I’m posting this link for Google’s robot to find. I want it to follow the link and update the old page it has stored in cache. If this works, it will remove a resume I had posted back in 2002 (when I did not know Google was indexing Mac5.)
Here little google google google… (whistle)…
Note to self: A tip I could use on the mac.five home page:
Prop-Clear: CSS min-height hack
Mac OS X comes with a good screenshot utility called “Grab”. It lets you snapshot anything you see on screen and save it to a file. This is good for sharing quick snapshots in a report, e-mail, or blog. The problem is Grab only saves in a TIFF format. This large file format (high resolution) is good for printing, but not too good for e-mail, and useless on the web.
Ambrosia Software, makers of terrific games we’ve been playing on Macs for decades, makes a utility that puts Grab to shame. Snapz Pro X not only helps you grab a piece of photo or graphic, but you can add borders and effects on the fly and save the result in any format. (Typically jpg for photos and gif for graphics.)
The $29 version does everything I need. But the $69 will let you record movies, portions of movies, or just anything happening on the screen. This would be good for computer training videos or recording pieces of Uncle Bob’s homemade DVDs. (Of course it would be bad to record rented movies, but Snapz does that good.)
Having a good screenshot utility may be the easiest way to quickly share one or two photos so you do not have to get into exporting, resizing, etc.
Kelly and Claire will enjoy using SnapZ Pro X…
Pirate Zombie Clown
Princess Ballerina and Friends
Now playing: Three Marlenas by The Wallflowers
After reading Ted’s single letter posting, I wondered what would happen if I Googled the letter “t”. While Ted’s blog posting did not appear (yet) a little chart and stock quote for AT&T did. It turns out you can type any stock symbol in Google and get a quick chart and set of statistics.
Google has a number of special searches like this. If you google my phone number it will show my name, address, and a map to my house! Scary.
I often use Google to do math and conversions. For example “cups in a gallon” or “feet in 5 miles” or “195435 kilobytes in megabytes” will automatically go to the Google calculator. Kelly reported last night that she has grown three centimeters since her birthday. Kathy and I both responded that we don’t talk metrics. I Googled “3 centimeters in inches” just to find out how much Kelly has grown…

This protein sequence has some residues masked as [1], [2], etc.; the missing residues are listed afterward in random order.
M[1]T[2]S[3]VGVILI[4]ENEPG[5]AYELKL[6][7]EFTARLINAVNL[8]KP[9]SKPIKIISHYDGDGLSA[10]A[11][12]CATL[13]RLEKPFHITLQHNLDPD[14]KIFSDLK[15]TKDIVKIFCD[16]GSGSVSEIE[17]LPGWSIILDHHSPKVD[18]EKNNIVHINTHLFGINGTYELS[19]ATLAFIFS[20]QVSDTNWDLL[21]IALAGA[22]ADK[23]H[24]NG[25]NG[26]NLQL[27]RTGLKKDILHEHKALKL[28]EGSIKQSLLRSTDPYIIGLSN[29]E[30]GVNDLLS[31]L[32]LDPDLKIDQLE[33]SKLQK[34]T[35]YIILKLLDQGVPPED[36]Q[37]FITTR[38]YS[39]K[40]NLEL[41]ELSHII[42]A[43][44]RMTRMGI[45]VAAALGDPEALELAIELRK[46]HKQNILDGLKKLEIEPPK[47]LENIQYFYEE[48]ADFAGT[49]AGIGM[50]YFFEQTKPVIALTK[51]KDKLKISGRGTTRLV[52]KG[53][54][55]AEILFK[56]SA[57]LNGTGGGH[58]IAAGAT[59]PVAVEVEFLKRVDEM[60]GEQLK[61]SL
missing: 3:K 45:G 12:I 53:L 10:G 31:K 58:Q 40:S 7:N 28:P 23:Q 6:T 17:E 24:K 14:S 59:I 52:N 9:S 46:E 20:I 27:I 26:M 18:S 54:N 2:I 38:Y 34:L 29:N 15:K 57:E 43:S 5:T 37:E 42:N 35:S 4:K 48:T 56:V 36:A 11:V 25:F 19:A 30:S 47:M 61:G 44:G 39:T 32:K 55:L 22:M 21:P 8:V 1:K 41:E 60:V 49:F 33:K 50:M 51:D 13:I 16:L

Find out about Google’s other special features under Google help: www.google.com/features.
Now playing: Perpetual Change by Yes
A “favicon” (favorite icon) is the small graphic that appears in front of a URL in an address bar. A web designer creates it and puts it in one or more of the web directories, typically naming it favicon.ico. It will also appear next to a favorites link. Many browsers will look for it, but to help guide browsers, an html line can be added in the header information:
<link rel=”icon” href=”favicon.ico” type=”image/x-icon”>
I recently redesigned the mac.fiveforks.com favicon. It appears above (and should appear in your browser.) It is based on a FiveForks logo I’m working on. More on that later.
I used this on-line utility to create the favicon:
Google is now giving away a free web analysis service. There is a limit to how much it will report unless you have Google Adwords (buy advertising.) It isn’t clear to me that our use of AdSense applies for the “no cap”, but I’m testing with Mac5 and will report.
From the official Google Blog: Circle of Analytics.
Ted and I have noticed in the Awstats web log analysis software that there are two words that bring more people to mac.fiveforks.com by far than any other words. While phrases like “unlock itunes” or “estonian girls” or “harry potter and the half blooded prince” are popular reasons people end up here, they pale in comparison to either of these two words:
In October, 252 visitors arrived from search engines looking for “trolls” while 227 visitors arrived because of “barbies”. We quickly figured out it had to do with the story of the Nekid Barbies and Trolls posted with a pretty funny photo. We figured the photo had something to do with it. Or maybe the word “nekid”. But we could not find this blog posting ranking very high in the search engines. Why were so many people finding the posting?
Today Ted figured it out. If you go to www.yahoo.com and click on the “images” tab, you can search for photos. You can type in either the word “trolls” or “barbies” and guess what photo has the #1 position!
I can only imagine that clicking on thumbnails in a Yahoo images search somehow moves a photo up in rank. If a lot of people click on it, then it must be what people are looking for, so move it up. Because our thumbnail (a row of flesh-colored nekid barbies with a troll) is unusual, it must have gotten a lot of clicks over time. It is now #1 and getting even more clicks because of that.
This is called an asset ready to be exploited.
Why has this article not generated more ad revenue? It turns out the link on Yahoo is to an old archive version (using the path and file name /archives/000709.html) instead of the newer archive structure (2004/05/nekid_barbies_a.html.) The older article did not have google ads, and it did not even display correctly because it was in the old template structure that did not work very well with the new css styles.
I’ve now replaced the 000709.html file with a nice new clean copy and added an extra google ad at the top. The money should start rolling in shortly. We could build a barbies / trolls empire off of this thing. Kathy is already checking eBay, looking for a wholesaler of troll dolls.
Now playing: Money For Nothing by Dire Straits